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In order to measure how much fuel a car consumes and whether it complies with strict exhaust emission limits, all new cars undergo a standardised test procedure. Since September 1st 2017, the new “Worldwide Harmonised Light-Duty Vehicle Test Procedure” (WLTP) has been enforced across the EU for new passenger cars. It follows the NEDC (New European Driving Cycle), which was in use since 1992. The publication of the values from the new driving cycle test has been mandatory for all car manufacturers since September 1st 2018. On this page you will find the most important facts about WLTP and how it differs to the NEDC, as well as information about the EURO 6d-TEMP standard and how it relates to the Real Driving Emissions Procedure (RDE). 
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WLTP VS. NEDC.

WLTP NEDC
Start temperature 14°C 20-30°C
Cycle time 30 min 20 min
Stationary time proportion 13% 25%
Cycle length ca. 23 km
ca. 11 km
Speed Average: 46.6 km/h
Maximum: 131 km/h
Average: 34 km/h
Maximum: 121 km/h
Drive power

Average: 7 kW

Maximum: 47 kW

Average: 4 kW
Maximum: 34 kW
Influence of optional equipment, air-conditioning (AC) and rolling resistance.
Optional equipment is taken into account for weight, aerodynamics and rolling resistance. No AC.
Figures take only rolling resistance into account.

WLTP: More realistic consumption figures.

The new WLTP driving cycle takes into account situations that are closer to everyday life than the NEDC standard. It allows you to assess daily consumption better.

 

The Worldwide Harmonized Light Vehicle Test Procedure (WLTP) was introduced on September 1st, 2017 for new vehicle types. 12 months later it became binding for all passenger cars and thus succeeded the previously used New European Driving Cycle (NEDC). While it is still a lab test, WLTP was introduced with the intention of providing customers with fuel consumption data closer to real driving behaviour and creating a new level of transparency.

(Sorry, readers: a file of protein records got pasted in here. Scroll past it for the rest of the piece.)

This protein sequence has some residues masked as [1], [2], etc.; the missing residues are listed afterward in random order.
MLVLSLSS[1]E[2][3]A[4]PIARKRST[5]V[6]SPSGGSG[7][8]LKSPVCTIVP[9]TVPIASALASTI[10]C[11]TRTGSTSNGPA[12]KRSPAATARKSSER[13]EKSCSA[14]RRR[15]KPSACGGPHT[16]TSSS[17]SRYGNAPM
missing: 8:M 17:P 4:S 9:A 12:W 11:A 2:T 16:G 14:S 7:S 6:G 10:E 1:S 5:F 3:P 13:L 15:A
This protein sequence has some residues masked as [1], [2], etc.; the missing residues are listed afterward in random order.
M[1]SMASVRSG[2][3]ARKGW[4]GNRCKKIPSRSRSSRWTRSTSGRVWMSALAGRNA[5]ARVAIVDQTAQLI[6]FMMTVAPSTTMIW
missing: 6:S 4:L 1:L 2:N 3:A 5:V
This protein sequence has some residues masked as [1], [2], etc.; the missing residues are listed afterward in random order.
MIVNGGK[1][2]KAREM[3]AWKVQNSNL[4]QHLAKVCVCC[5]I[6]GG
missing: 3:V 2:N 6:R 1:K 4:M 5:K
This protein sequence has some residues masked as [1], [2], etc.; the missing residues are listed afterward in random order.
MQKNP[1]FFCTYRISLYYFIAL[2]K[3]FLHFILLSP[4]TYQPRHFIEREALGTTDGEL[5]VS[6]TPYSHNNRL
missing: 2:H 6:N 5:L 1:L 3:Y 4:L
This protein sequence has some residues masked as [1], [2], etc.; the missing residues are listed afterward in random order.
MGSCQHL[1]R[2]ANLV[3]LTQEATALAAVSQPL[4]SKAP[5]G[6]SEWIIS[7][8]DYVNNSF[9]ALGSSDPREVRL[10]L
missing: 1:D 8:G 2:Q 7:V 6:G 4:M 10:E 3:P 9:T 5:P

WLTP takes into account:

  • More realistic driving dynamics and external temperature
  • Greater test distance
  • Higher average and maximum speeds
  • Less holding times
  • More braking and acceleration

 

Optional equipment also has an impact on figures determined using the WLTP driving cycle.

You can find the WLTP values for the Opel vehicle of your interest in the Configurator.

WHAT IS THE WLTP DRIVING CYCLE?

WLTP driving cycle

The WLTP driving cycle consists of several phases, which are based on everyday driving profiles of motorists from around the world. Compared to NEDC, it is more dynamic, has less stop phases and draws on higher speeds over longer time to reflect today’s driving situations.

 

Each engine/transmission combination of a certain vehicle type is tested with the most economical as well as the most fuel-intensive vehicle equipment. While the introduction of WLTP has resulted in an increase of published fuel consumption figures and CO2 values, these are now much closer to the actual fuel consumption and CO2 emissions.

  • WLTP driving cycle

    The WLTP driving cycle consists of several phases, which are based on everyday driving profiles of motorists from around the world. Compared to NEDC, it is more dynamic, has less stop phases and draws on higher speeds over longer time to reflect today’s driving situations.

     

    Each engine/transmission combination of a certain vehicle type is tested with the most economical as well as the most fuel-intensive vehicle equipment. While the introduction of WLTP has resulted in an increase of published fuel consumption figures and CO2 values, these are now much closer to the actual fuel consumption and CO2 emissions.

EURO 6 AND RDE.

DIFFERENT PROCESSES OF TESTING PROCEDURE
WLTP RDE
Temperature 14°C - 23°C
3°C - 30°C
moderate test conditions 

Weight
Empty vehicle
+ driver + 15% loading

Up to 90% additional load
Duration
30 minutes
90 - 120 minutes
Routes
Defined cycle
Any route (city, country, motorway) within the framework of the test conditions

The real life test.

Under the new emission standards as of Euro 6d-TEMP, vehicles will have to prove their claimed emissions output in the future under more stringent test conditions. This means that the limit values for nitrogen oxides (NOx) and particle emissions not only have to be complied with under the new WLTP laboratory conditions, but they must also be verified in an everyday test.

 

Therefore, the RDE test procedure (Real Driving Emissions) does not require a fixed driving cycle; distance, acceleration, outside temperature, wind conditions and traffic conditions are freely selectable within given statistical boundary conditions.